Vegetable Garden Layout Plan: 3-Steps to Summer Success

Vegetable Garden Layout Plan: 3-Steps to Summer Success

Winter is the time to work on your vegetable garden layout plan. If you’ve been thumbing through seed catalogues or your head is full of exciting ideas from books or magazines, grab some graph paper, a pencil, a rubber and a notebook or sheet of paper. It’s a good idea to get your ideas recorded while they are fresh in your mind and swimming in enthusiasm. What’s more, most of the work can be done indoors away from wintry blasts.

It’s well worth the effort and it ensures peace of mind. You know that there’s room for everything and your seeds and plants grow in the best conditions you can provide. There are garden plans galore on the internet, some of them free, if you would rather do the work on a computer. I’m old-fashioned and prefer to play around on paper, with as many rubbings-out as necessary.

Of course you can garden without a plan – carrots here, oh yes, beet there, lettuces in that spot over there. And all will go well until you find you have corn shading the tomatoes, lettuces are scorching in full sun and there’s no space for a pumpkin. Oh dear!

Your vegetable garden layout plan could be as simple as deciding what you want to grow, what part of the garden would be most suitable for each type of vegetable, and when to plant them. However, if you feel like being inventive or creative, now’s the time to do it. You can change the layout or turn the vegetable plot into a veritable work of art. In this article, though, I’m dealing with basics. You can build on them if you wish.

Preparing Your Vegetable Layout Plan

1. First you need information

Get out the notebook or sheet of paper and make an information sheet.

  • If you haven’t done so in the past, determine what kind of climate you have. You usually don’t need too much detail, just cold, temperate or warm (sub-tropical/tropical).
  • Now you can make a list of plants or seeds you want to grow, making sure that they are suitable for your climate.
  • Beside each name on the list make notes of any special requirements such as the amount of sun or shade, water requirement and whether it needs growth support such as trellis or stakes.
  • Next, look at your garden plot and note the direction of the prevailing wind, the amount of sun it gets, and any shade and shelter it may have. Does some part of it bake in the midday sun? Consider drainage and wind intensity and direction.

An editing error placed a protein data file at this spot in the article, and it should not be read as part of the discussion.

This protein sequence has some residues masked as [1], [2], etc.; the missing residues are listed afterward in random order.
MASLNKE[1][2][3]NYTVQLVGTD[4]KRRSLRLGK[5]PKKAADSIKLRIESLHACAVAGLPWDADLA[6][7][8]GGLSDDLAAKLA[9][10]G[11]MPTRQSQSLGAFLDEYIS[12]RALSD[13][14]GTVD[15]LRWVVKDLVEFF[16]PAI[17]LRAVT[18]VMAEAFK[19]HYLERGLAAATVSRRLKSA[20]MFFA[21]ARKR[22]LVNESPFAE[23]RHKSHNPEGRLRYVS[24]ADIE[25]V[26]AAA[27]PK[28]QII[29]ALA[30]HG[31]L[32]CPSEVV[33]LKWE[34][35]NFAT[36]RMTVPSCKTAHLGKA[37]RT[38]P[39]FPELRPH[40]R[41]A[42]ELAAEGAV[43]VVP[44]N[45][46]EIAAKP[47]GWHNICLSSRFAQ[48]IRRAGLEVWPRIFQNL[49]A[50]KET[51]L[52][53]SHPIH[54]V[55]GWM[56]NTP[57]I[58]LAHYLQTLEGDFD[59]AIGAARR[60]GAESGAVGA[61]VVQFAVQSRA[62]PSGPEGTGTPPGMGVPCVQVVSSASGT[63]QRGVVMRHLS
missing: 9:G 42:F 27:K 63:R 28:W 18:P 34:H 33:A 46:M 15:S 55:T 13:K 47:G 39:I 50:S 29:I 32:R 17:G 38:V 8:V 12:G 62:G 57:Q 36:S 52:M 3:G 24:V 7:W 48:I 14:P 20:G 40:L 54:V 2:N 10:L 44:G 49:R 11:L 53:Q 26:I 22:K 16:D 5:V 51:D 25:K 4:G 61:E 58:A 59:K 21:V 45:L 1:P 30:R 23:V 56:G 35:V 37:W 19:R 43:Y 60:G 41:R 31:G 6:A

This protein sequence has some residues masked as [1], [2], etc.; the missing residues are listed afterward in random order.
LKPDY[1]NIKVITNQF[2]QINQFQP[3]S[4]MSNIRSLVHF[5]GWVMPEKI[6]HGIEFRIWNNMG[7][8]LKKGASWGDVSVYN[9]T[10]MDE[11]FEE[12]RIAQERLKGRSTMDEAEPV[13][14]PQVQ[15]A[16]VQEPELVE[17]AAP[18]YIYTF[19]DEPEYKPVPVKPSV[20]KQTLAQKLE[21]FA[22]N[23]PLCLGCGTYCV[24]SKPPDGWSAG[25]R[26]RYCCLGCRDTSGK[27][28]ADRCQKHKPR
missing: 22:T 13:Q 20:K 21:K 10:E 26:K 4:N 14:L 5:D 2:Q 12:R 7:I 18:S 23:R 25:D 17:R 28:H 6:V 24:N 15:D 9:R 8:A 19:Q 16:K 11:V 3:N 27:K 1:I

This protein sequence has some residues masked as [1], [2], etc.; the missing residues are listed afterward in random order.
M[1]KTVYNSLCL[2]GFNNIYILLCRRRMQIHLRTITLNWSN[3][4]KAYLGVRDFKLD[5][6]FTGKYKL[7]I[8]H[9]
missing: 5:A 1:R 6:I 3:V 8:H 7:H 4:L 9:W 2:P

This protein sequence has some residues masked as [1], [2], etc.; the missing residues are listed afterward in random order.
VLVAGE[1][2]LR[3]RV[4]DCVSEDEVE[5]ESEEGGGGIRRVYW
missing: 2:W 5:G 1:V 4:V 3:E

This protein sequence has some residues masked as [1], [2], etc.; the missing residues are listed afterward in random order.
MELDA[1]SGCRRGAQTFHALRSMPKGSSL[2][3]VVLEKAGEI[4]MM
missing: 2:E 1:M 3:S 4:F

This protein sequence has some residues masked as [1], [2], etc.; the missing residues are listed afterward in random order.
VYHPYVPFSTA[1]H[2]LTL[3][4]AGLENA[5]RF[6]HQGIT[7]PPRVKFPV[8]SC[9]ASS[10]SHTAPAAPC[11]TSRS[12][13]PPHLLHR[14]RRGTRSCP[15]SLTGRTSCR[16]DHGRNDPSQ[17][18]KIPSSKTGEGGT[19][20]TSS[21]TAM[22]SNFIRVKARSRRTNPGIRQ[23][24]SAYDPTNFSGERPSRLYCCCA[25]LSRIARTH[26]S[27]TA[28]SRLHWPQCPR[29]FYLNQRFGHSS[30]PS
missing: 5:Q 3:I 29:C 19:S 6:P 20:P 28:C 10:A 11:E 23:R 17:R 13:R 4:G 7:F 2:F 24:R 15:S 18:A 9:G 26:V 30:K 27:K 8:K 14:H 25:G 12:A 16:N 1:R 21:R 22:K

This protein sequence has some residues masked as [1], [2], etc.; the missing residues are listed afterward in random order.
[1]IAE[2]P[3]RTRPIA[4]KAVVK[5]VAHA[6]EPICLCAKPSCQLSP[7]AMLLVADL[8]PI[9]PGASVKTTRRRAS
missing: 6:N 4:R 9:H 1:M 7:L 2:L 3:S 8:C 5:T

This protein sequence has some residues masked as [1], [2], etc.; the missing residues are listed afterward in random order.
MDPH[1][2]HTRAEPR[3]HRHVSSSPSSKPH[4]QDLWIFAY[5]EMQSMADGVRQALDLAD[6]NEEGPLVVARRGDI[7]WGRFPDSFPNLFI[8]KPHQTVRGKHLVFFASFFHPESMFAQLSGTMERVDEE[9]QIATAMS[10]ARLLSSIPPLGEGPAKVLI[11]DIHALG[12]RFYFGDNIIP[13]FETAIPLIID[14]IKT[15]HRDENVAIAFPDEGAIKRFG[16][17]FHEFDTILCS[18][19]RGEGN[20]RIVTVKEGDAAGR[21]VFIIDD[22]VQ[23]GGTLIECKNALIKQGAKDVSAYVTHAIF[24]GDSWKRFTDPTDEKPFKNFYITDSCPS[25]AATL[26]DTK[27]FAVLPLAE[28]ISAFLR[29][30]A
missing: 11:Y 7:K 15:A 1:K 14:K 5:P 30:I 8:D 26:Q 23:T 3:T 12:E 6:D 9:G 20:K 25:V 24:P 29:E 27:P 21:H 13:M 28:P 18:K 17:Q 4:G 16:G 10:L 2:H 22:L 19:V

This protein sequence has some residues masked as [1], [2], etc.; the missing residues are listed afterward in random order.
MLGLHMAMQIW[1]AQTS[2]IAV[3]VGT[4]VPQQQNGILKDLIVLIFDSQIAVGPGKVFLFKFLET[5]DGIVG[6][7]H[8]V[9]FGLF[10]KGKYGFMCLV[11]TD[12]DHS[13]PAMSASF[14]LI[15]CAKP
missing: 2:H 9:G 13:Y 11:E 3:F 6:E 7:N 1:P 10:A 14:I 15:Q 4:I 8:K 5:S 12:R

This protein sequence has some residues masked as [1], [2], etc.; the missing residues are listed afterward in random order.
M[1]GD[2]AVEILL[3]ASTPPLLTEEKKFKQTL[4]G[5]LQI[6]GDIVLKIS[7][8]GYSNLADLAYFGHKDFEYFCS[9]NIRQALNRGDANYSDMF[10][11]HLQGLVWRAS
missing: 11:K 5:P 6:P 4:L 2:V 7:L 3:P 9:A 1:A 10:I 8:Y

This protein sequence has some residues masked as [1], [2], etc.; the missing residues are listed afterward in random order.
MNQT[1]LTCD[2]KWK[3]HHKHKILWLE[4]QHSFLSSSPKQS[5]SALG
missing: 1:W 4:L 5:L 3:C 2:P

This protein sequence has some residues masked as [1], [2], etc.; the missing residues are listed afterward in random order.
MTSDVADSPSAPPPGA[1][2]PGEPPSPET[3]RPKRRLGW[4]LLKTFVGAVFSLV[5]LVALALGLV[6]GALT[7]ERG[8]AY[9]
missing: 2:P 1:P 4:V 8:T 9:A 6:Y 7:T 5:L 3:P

• Remember that some plants, such as corn, are wind-pollinated.
  • It is a good time now to consider crop rotation and to note where last year’s crops were planted. Remember, too, that you’ll probably require successive crops of dwarf beans,  lettuce, and other salad vegetables.

2. Consider the needs of your chosen plants when you plan the vegetable garden

The better you know the requirements of the crops you plan to grow, the more likely you are to grow healthy plants that can withstand disease, pests and less than optimal weather conditions.

Some, like broccoli, cauliflower, onions and peas are cool season vegetables. They will usually tolerate frosts. In the warmer months they will bolt or, in the case of peas, become dry and lose their sweetness. You need to plant these early and in a cooler part of the garden if possible.

Cabbage, carrots, radish, parsnip, leek, lettuce and celery require a moderate temperature. They will grow best in temperatures between 15 – 27 deg.C (60 – 80F) and they are fussy about this: if you grow them out of season they will bolt and you’ll get nothing to eat from them.

Warm season vegetables prefer temperatures above 20 deg.C (70 deg.F). They will probably die if exposed to frost. Plants in this category include corn, capsicums, potatoes, tomatoes, eggplants, beans and all the vine crops. So plant them later, for growth in the warmer months.

At this stage you can draw one or more rough plan(s), consulting your information sheet, and check it/them:

  • Have I planted too many vegetables from one family close together, such as cabbages, broccoli and cauliflowers? They attract the same pests and large groups are more noticeable sheet:
  • Will the plants get the right amount of sun?
  • Do others need to be protected from the hot afternoon sun?
  • Have I catered for crops, like sweet corn, that are wind-pollinated?
  • Is the watering system adequate?

When you are satisfied with the rough draft, get out you graph paper and pencil or pen.

3. Now draw your vegetable garden layout plan

Now you can draw or sketch a plan of the garden bed.

  • Mark in access paths if necessary and decide where you will plant your crops.
  • Do you want to include companion plants?
  • Decide, if necessary, how you will protect your plants from family pets, neighbourhood cats, birds and any other creatures that could cause damage.
  • Work out how many of each kind of vegetable you will need.
  • Don’t have a row of cabbages maturing at the same time, when you know your family can use only one or two. You can overcome this problem by using varieties that mature at different times.
  • Alternatively, allow in your plan for later sowings or plantings of say, carrots, that will see you supplied through into winter.
  • Decide when you’ll sow your seeds.
  • If you plan to buy some seedlings instead of growing everything from seed, make a note of when they can be planted.
  • If you are growing from seed you will need to know when they can be sown indoors or straight into a garden bed.

Final Comment

If you’re not the sort of person who normally likes to plan everything in advance, you may find this a chore. Nevertheless do make a vegetable garden layout plan.  It will pay dividends in top quality, fresh organic vegetables ready when you want them.

Reference – Pages that might help


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